Proof that whoever dresses like this does not do it out of laziness, but with absolute intention, is that when a user wrote on X (formerly Twitter) that Diplo was starting to “look like a dude that sells you bad weed on the Venice boardwalk,” the musician posted a screenshot of the tweet on his Instagram profile along with the caption “Goals achieved.” Even Esquire magazine published an article in which it pointed out that celebrities dress “like teenage weed dealers.”
Brands like Balenciaga and Acne Studio have seized on this supposedly chaotic aesthetic. And, as Kyle Dinkjian — who runs the Instagram account JonahFits, which analyzes Jonah Hill’s looks — explained to The Wall Street Journal, this style inspires men who “don’t look like movie stars to get into their own fashion and make it their own.”
“People are tired of the ‘everything goes’” mentality, Pedro Mansilla counters. “Uglysm still dominates, but the sartorial order will prevail at some point. The anti-establishment style is showing signs of fatigue. The dandy is starting to come out of the closet,” he adds.
A new type of narcissist
But do these men really not care about their style at all? “When someone claims that fashion is banal and superfluous, it’s a sure sign that they are a person who thinks they are above the rest,” says García. “People dress not only as a way of expressing themselves, but also out of respect for others.” We must differentiate here, however, between two types of scumbros. One of them is Justin Bieber, who knows about fashion, has been nourished by it and has collaborated, in fact, with big brands such as Calvin Klein. His scumbro style is actually worth thousands of dollars. On the opposite side of the spectrum is something like Adam Sandler, who many Internet users defend for being someone who dresses according to his comfort and his own style. He is true to himself. Authentic.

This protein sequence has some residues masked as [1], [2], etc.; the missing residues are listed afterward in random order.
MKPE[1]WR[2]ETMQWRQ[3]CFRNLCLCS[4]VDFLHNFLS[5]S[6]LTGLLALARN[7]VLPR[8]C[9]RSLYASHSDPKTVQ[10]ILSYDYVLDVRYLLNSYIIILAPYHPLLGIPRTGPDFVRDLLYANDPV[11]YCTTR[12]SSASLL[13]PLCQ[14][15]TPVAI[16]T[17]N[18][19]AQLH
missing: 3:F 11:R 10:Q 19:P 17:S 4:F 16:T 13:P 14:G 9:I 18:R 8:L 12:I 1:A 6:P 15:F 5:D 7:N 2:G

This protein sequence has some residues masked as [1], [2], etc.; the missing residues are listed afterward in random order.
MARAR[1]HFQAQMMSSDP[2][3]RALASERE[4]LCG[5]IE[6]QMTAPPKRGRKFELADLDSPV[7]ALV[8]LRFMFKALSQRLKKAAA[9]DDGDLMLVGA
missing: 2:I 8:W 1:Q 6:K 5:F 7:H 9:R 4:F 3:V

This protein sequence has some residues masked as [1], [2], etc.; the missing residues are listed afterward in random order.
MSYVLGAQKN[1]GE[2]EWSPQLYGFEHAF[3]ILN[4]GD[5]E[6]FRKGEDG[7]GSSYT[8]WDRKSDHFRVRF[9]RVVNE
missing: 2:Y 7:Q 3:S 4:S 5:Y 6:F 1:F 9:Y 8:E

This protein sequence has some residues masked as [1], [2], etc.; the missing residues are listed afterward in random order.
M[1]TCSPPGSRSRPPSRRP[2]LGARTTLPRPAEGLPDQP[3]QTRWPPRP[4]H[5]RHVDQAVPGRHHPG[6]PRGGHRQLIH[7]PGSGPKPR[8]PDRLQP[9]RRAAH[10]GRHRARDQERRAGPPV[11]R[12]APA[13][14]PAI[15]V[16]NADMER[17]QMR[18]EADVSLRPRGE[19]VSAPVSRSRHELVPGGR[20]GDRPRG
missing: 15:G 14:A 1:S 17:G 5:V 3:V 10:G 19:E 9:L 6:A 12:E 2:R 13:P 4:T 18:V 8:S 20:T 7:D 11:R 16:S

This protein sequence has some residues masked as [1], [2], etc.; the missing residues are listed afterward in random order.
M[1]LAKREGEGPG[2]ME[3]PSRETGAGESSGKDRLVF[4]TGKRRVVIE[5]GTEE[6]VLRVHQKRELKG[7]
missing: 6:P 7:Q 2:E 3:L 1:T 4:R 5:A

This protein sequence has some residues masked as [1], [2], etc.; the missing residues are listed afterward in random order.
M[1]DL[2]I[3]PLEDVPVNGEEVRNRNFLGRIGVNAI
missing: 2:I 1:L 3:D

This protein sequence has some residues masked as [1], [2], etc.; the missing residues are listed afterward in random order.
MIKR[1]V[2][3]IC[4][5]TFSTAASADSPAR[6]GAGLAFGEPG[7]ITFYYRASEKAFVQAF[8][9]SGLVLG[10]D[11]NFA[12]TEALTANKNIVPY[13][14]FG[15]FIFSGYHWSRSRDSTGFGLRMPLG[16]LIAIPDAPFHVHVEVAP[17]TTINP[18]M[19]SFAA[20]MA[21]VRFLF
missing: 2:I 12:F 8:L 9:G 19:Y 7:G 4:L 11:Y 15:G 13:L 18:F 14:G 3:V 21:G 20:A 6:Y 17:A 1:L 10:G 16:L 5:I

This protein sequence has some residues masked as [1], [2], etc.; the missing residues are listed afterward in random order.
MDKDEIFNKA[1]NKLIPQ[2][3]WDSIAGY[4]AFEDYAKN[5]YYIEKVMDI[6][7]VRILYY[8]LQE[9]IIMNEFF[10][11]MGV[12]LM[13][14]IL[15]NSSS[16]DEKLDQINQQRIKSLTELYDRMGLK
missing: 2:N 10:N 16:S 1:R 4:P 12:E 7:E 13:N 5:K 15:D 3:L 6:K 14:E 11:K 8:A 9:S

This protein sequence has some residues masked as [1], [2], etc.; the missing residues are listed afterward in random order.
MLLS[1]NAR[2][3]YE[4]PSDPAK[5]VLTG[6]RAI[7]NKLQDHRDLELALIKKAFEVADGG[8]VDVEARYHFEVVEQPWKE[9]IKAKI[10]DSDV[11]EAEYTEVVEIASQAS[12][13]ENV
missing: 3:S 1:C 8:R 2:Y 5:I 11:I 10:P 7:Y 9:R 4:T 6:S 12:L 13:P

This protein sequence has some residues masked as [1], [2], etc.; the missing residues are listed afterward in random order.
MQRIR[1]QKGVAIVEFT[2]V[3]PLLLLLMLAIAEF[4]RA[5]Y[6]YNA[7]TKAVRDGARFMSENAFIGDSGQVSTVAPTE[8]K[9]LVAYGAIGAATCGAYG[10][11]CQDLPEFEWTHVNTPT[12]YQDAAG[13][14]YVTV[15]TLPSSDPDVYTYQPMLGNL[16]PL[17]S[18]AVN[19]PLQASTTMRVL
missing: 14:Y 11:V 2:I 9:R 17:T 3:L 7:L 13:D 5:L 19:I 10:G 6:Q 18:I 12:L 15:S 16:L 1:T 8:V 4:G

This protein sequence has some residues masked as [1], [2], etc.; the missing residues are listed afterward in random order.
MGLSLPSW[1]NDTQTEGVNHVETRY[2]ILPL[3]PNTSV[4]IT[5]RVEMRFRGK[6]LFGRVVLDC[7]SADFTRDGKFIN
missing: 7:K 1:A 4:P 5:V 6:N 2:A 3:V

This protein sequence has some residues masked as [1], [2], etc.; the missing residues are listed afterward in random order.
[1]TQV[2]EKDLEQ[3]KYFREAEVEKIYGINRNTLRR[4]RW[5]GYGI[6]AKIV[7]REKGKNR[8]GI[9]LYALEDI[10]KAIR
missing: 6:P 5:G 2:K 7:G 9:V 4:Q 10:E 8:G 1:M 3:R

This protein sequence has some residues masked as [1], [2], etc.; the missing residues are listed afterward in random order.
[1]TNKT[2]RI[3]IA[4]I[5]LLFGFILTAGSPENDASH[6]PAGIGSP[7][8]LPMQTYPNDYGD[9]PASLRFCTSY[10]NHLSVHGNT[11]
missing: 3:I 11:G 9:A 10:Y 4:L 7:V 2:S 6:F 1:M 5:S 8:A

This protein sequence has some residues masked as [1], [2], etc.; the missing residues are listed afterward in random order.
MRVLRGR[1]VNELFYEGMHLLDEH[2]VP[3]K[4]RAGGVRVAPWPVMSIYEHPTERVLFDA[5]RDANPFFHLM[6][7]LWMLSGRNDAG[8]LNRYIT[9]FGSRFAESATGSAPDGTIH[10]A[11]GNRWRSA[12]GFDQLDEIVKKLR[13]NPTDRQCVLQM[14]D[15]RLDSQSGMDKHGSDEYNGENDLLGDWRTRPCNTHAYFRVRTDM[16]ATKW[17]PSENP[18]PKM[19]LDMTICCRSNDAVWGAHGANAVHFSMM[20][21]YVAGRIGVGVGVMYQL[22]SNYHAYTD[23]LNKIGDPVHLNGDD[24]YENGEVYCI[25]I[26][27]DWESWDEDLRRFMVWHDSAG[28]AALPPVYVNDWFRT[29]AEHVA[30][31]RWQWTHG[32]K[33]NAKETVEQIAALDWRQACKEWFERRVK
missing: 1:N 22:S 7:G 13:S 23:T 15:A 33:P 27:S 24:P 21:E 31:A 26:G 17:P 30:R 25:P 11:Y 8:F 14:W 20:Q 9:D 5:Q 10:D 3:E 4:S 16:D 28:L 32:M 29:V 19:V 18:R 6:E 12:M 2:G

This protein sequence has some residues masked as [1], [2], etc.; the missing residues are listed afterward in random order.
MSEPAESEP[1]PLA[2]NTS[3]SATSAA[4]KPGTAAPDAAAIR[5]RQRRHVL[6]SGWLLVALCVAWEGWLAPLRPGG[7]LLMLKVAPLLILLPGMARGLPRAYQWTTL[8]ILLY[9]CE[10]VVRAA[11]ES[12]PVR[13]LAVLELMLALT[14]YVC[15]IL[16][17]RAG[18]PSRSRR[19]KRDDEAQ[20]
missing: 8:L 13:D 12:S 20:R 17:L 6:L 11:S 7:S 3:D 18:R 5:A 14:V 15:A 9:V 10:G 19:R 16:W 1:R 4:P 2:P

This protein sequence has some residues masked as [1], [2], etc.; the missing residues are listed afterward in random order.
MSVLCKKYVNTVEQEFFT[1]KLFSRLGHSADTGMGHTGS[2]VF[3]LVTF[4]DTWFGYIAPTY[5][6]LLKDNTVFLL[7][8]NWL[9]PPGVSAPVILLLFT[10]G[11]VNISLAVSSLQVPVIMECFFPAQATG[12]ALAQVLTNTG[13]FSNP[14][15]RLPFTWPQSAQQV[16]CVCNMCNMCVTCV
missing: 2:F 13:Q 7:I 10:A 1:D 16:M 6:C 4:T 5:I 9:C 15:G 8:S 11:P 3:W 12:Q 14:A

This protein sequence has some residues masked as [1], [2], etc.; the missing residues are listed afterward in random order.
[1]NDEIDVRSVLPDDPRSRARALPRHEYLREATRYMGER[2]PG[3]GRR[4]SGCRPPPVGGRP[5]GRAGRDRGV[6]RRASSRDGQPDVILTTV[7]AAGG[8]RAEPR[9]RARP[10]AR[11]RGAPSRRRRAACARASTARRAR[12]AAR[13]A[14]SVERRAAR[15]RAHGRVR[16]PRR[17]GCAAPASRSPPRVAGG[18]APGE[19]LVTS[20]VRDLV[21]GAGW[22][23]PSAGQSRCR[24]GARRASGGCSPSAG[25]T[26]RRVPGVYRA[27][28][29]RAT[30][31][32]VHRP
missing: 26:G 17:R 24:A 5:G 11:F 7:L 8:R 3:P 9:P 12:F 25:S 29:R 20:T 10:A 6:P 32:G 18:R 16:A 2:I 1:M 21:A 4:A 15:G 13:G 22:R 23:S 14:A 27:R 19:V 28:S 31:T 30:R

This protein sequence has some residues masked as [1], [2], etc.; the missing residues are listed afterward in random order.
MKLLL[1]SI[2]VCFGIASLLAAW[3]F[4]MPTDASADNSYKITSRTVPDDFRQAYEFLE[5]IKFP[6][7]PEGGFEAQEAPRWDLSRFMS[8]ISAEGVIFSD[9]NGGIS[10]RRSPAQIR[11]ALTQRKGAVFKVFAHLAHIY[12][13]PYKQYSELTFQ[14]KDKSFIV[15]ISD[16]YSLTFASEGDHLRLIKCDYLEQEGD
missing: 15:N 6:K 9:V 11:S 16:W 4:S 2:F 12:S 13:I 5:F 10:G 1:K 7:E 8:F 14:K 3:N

“A trained eye should always distinguish those who don’t care how they are dressed from those who do care, but pretend they don’t,” Mansilla explains. “These are the most interesting because, in principle, they set the upward trend. We have become so bored with seeing the integrated that we wish to see the apocalyptic, to use Umberto Eco’s terminology.”
It seems that stylistic laziness is less and less about laziness and more and more about strategy, especially when a closer look at their closets reveals that every garment and accessory is worth hundreds or thousands of dollars. If silent luxury has taught us that even the most basic white T-shirt can be a sign of social status, styles like scumbro are not precisely symptoms of passivity, but of careful decisions. Today’s narcissist has mutated: he is no longer just Christian Bale in American Psycho, he has also been spotted wearing sweatpants, a Hawaiian shirt and Crocs.
How News Helicopters Ushered A Fresh Television Genre In Los Angeles
By Darren Wilson